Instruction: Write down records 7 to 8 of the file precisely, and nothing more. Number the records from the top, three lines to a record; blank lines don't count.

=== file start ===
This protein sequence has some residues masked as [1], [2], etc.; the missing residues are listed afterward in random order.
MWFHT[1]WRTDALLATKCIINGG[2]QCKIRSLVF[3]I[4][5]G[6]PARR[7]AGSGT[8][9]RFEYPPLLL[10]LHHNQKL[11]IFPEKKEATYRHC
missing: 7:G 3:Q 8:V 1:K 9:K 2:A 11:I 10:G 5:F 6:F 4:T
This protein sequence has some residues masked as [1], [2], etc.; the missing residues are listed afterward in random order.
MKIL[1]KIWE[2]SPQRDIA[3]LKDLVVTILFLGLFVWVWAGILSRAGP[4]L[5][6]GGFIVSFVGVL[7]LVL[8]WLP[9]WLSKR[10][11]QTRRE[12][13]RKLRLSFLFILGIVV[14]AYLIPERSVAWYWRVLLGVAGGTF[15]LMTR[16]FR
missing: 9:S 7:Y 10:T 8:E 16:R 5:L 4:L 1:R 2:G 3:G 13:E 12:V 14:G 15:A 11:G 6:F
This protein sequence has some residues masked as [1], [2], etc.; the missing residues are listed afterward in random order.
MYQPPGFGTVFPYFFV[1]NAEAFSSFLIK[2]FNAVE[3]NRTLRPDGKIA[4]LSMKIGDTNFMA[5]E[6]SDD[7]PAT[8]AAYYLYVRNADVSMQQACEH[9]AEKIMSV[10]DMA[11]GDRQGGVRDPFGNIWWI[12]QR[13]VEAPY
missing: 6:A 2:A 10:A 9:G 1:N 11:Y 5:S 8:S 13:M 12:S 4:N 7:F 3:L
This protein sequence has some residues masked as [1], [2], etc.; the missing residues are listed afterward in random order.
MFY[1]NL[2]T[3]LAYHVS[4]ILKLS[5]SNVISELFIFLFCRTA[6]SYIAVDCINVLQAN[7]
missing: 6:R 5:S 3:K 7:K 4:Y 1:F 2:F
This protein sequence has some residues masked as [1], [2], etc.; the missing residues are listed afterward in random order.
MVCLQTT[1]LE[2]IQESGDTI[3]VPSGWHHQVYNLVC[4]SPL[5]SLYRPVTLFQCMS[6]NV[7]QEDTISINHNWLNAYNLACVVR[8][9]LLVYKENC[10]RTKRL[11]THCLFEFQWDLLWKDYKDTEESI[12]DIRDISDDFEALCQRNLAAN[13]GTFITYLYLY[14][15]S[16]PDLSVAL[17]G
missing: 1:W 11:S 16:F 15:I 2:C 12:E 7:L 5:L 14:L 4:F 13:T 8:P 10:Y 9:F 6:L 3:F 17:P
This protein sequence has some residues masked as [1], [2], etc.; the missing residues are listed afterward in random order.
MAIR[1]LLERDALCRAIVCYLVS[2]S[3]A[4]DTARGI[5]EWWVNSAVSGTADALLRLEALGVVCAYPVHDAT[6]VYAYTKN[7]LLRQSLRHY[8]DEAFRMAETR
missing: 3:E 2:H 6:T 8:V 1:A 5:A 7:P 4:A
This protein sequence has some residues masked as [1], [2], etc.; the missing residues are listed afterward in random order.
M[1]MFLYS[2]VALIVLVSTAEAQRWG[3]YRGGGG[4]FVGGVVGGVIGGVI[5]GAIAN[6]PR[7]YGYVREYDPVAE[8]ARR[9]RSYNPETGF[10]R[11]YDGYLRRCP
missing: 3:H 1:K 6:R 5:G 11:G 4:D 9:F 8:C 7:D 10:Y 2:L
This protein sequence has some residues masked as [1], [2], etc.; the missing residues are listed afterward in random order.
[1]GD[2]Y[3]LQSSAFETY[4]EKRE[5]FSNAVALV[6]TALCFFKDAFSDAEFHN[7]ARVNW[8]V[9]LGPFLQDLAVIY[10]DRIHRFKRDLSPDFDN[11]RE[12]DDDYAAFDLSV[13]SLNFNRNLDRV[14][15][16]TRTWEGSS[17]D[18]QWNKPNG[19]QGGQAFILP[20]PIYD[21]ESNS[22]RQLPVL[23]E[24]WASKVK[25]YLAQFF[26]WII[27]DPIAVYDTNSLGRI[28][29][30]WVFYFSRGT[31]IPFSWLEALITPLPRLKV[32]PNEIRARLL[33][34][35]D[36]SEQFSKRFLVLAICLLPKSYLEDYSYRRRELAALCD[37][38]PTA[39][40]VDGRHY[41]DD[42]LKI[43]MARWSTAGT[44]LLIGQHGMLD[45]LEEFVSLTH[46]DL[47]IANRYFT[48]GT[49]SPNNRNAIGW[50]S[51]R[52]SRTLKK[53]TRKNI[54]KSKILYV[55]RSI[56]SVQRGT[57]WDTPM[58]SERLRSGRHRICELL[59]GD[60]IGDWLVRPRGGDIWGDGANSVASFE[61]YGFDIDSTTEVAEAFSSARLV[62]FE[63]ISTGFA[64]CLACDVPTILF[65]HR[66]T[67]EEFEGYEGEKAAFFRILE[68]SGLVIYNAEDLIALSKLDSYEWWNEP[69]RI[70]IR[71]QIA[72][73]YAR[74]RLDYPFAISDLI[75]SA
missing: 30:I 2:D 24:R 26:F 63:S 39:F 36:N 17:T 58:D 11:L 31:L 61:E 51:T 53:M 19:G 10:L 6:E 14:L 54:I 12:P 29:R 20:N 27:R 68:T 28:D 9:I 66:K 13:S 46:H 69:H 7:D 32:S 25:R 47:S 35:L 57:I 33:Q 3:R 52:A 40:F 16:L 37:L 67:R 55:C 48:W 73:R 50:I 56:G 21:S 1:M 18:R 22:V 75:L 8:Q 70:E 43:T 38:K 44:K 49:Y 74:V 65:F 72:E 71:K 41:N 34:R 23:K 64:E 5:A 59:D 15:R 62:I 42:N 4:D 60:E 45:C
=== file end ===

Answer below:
This protein sequence has some residues masked as [1], [2], etc.; the missing residues are listed afterward in random order.
M[1]MFLYS[2]VALIVLVSTAEAQRWG[3]YRGGGG[4]FVGGVVGGVIGGVI[5]GAIAN[6]PR[7]YGYVREYDPVAE[8]ARR[9]RSYNPETGF[10]R[11]YDGYLRRCP
missing: 3:H 1:K 6:R 5:G 11:G 4:D 9:F 8:C 7:D 10:Y 2:L
This protein sequence has some residues masked as [1], [2], etc.; the missing residues are listed afterward in random order.
[1]GD[2]Y[3]LQSSAFETY[4]EKRE[5]FSNAVALV[6]TALCFFKDAFSDAEFHN[7]ARVNW[8]V[9]LGPFLQDLAVIY[10]DRIHRFKRDLSPDFDN[11]RE[12]DDDYAAFDLSV[13]SLNFNRNLDRV[14][15][16]TRTWEGSS[17]D[18]QWNKPNG[19]QGGQAFILP[20]PIYD[21]ESNS[22]RQLPVL[23]E[24]WASKVK[25]YLAQFF[26]WII[27]DPIAVYDTNSLGRI[28][29][30]WVFYFSRGT[31]IPFSWLEALITPLPRLKV[32]PNEIRARLL[33][34][35]D[36]SEQFSKRFLVLAICLLPKSYLEDYSYRRRELAALCD[37][38]PTA[39][40]VDGRHY[41]DD[42]LKI[43]MARWSTAGT[44]LLIGQHGMLD[45]LEEFVSLTH[46]DL[47]IANRYFT[48]GT[49]SPNNRNAIGW[50]S[51]R[52]SRTLKK[53]TRKNI[54]KSKILYV[55]RSI[56]SVQRGT[57]WDTPM[58]SERLRSGRHRICELL[59]GD[60]IGDWLVRPRGGDIWGDGANSVASFE[61]YGFDIDSTTEVAEAFSSARLV[62]FE[63]ISTGFA[64]CLACDVPTILF[65]HR[66]T[67]EEFEGYEGEKAAFFRILE[68]SGLVIYNAEDLIALSKLDSYEWWNEP[69]RI[70]IR[71]QIA[72][73]YAR[74]RLDYPFAISDLI[75]SA
missing: 30:I 2:D 24:R 26:F 63:S 39:F 36:N 17:T 58:D 11:L 31:L 61:E 51:T 53:M 19:G 10:L 6:E 14:L 54:I 12:P 29:R 20:N 27:R 68:T 28:D 9:I 66:K 13:S 46:H 69:H 7:D 32:S 25:R 47:S 35:L 57:I 33:Q 3:R 52:A 40:F 16:L 37:L 67:R 55:C 48:W 73:R 50:I 56:G 21:S 1:M 18:R 22:V 75:L 8:Q 70:E 43:T 38:K 44:K 49:Y 74:V 65:F 72:E 71:K 41:N 34:R 23:K 64:E 5:A 59:D 15:R 62:I 42:N 4:D 60:E 45:C